Figure 3(a) presents absorption spectra of the studied samples. The band tails of the air-annealed C:ZnO can be related to the formation of more defects. Energy-dependent MCD and spectra can provide valuable information on the above magnetic phenomenon 13. MCD spectra were collected using a JASCO 815. The MCD and optical absorption measurements were made using a xenon lamp with alternating σ+ and σ– circularly polarized light (50 kHz), produced using a quartz stress modulator with a magnetic field normal to the plane of the film. Figure 3(b) shows the RT MCD spectra of the annealed C:ZnO samples at a magnetic field of 0.78 T. The spectra were obtained by subtracting out the substrate signals. A broad MCD structure at approximately the ZnO band edge can be observed in the vacuum-annealed sample. If the MCD signal is attributable entirely to an effective field that is proportional to the magnetization, then the vacuum-annealed samples can be reasonably speculated to be weakly ferromagnetic. However, magnetic measurements revealed no detectable RTFM in the vacuum-annealed sample. This finding suggests that this MCD signal is not ferromagnetic. Careful analysis of MCD is necessary to elucidate the origin of the ferromagnetism. On the other hand, the MCD signal of the air-annealed sample is more intense and is shifted to a lower energy. The air-annealed sample exhibits an anhysteretic magnetization curve. The observed MCD signal at the ZnO band edge in Fig. 3(b) normally arises from differential absorption, owing to the splitting of the ZnO band edge such that MCD is proportional to the derivative of the absorption coefficient, dK /dE, which has a maximum close to the band edge 14. The dK /dE spectrum should coincide closely with the MCD spectrum, where K is the optical absorption coefficient and E is the photon energy. Figure 3(c) also shows the derivative of optical density, dK /dE, in arbitrary units. (The optical density is proportional to the optical absorption coefficient.) Not only are peaks obtained at ∼3.4 eV from both films, but also an additional pre-edge peak at ∼3.3 eV is observed from the air-annealed C:ZnO sample, and this peak is related to the first derivative of the absorption band tail. On the other hand, the two films had similar long range structures, as indicated above. Therefore, the MCD signal from air-annealed C:ZnO can be further divided into two components. The first component, called feature A is a peak which is regarded as arising from a non-ferromagnetic material, and is also obtained from the vacuum-annealed sample. The other component can be obtained by subtracting out the curve from the vacuum-annealed sample. Figure 3(d) presents the result obtained after the subtraction. The component, feature B, is a peak at a low energy, and is obtained from the ferromagnetic phase.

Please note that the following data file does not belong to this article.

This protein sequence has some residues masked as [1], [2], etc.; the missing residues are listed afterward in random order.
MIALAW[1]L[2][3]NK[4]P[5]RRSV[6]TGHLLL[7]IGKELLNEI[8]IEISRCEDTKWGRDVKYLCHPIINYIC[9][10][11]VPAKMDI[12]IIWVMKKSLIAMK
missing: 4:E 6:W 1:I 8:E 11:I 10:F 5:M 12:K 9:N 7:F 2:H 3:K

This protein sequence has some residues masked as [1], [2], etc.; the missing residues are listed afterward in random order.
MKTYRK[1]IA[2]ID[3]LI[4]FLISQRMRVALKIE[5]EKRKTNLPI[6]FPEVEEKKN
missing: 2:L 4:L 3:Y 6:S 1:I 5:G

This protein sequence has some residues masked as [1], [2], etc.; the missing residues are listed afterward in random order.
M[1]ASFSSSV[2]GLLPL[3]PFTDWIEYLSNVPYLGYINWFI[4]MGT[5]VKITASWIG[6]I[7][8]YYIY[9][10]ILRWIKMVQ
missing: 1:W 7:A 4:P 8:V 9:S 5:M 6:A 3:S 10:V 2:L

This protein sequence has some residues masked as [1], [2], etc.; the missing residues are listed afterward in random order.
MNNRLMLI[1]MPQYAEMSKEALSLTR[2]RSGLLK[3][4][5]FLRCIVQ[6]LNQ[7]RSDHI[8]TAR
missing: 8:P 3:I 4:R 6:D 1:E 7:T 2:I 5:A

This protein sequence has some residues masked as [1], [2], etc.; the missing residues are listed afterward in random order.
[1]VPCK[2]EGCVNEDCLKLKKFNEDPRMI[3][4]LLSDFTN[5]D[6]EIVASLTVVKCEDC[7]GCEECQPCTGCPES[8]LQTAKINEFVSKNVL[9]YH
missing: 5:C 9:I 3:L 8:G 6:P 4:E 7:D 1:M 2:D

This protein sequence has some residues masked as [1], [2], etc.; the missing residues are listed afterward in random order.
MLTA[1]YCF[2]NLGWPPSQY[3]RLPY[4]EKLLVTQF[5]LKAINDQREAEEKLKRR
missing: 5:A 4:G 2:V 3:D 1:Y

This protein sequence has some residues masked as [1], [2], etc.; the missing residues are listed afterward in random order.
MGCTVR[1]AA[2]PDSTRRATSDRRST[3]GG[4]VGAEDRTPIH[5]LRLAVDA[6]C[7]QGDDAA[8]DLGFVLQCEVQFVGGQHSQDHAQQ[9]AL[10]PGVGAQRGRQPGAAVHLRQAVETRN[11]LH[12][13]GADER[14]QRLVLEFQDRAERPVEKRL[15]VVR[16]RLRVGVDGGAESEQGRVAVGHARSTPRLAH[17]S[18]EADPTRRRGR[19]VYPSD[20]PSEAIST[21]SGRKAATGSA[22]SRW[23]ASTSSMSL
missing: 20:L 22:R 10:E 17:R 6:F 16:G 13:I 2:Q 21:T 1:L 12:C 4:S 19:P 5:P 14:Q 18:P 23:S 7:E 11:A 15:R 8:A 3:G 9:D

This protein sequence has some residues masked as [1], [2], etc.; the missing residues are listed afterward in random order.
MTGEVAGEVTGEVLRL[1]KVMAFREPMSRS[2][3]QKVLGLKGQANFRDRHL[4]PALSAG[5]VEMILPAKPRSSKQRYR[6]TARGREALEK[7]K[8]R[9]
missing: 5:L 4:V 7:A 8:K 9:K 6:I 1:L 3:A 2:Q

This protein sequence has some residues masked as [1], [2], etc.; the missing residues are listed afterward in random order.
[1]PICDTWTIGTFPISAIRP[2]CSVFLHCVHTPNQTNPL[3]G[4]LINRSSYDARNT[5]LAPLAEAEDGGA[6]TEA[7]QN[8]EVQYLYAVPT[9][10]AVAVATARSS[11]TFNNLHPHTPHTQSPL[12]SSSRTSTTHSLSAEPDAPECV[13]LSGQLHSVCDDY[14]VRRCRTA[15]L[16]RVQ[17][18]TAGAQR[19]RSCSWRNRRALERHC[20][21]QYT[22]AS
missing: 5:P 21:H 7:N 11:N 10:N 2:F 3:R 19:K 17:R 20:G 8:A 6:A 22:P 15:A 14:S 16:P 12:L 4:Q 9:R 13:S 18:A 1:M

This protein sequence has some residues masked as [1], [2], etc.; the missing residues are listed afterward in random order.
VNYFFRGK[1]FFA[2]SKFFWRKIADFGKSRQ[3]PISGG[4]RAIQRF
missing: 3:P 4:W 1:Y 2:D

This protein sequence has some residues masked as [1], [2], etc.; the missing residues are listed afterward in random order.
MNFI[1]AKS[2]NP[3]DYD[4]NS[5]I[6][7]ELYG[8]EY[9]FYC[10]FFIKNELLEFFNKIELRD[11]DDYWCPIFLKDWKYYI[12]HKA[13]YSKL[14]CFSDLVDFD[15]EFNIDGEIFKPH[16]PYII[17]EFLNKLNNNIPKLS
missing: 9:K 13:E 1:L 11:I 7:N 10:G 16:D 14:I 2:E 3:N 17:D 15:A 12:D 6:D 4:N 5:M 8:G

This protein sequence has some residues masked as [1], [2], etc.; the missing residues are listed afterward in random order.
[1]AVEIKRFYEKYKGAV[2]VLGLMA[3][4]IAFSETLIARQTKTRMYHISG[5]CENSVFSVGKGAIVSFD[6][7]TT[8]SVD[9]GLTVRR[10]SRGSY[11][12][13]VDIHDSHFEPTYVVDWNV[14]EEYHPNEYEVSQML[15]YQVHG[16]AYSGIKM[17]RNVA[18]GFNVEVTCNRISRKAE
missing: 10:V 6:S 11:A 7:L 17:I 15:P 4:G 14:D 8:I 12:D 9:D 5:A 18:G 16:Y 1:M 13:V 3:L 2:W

The MCD–H curves provide further insight into the properties of both MCD components. As the magnetic field is increased, the intensity of feature A increases linearly, as would occur if the sample were paramagnetic, as shown in the inset of Fig. 4. Unlike the non-saturated feature mentioned above, the magnetic field-dependent feature B from the air-annealed C:ZnO sample gives a saturated field of ∼0.5 T, whose value equals that measured by the SQUID. The spectroscopic contribution is well correlated with the observed RTFM of air-annealed C:ZnO, indicating that the magnetism is intrinsic. This energy region corresponds to the defect states and constitutes the impurity band. The ferromagnetism might be induced by the Stoner excitation with strong orbital localization. No similar finding concerning MCD was observed for the pure ZnO films. We suggest some defects are generated during the loss of carbon after air annealing. Therefore, defect-related bands in air-annealed C:ZnO can induce RTFM.
In conclusion, RTFM was observed in a C:ZnO system even when most of the carbons were not incorporated at O sites. The anhysteretic magnetization curves of C:ZnO are attributable to defect-mediated ferromagnetism. RTFM was associated with a narrow ferromagnetic MCD peak, which can be attributed to the origin of the observed RTFM. The C dopants can promote the formation of defects by reacting with oxygen during annealing in air. The results reveal that even when the C dopants are not at CO sites, a combination of C doping and suitable post-annealing treatment has a strong impact on the defect-mediated ferromagnetism of C:ZnO.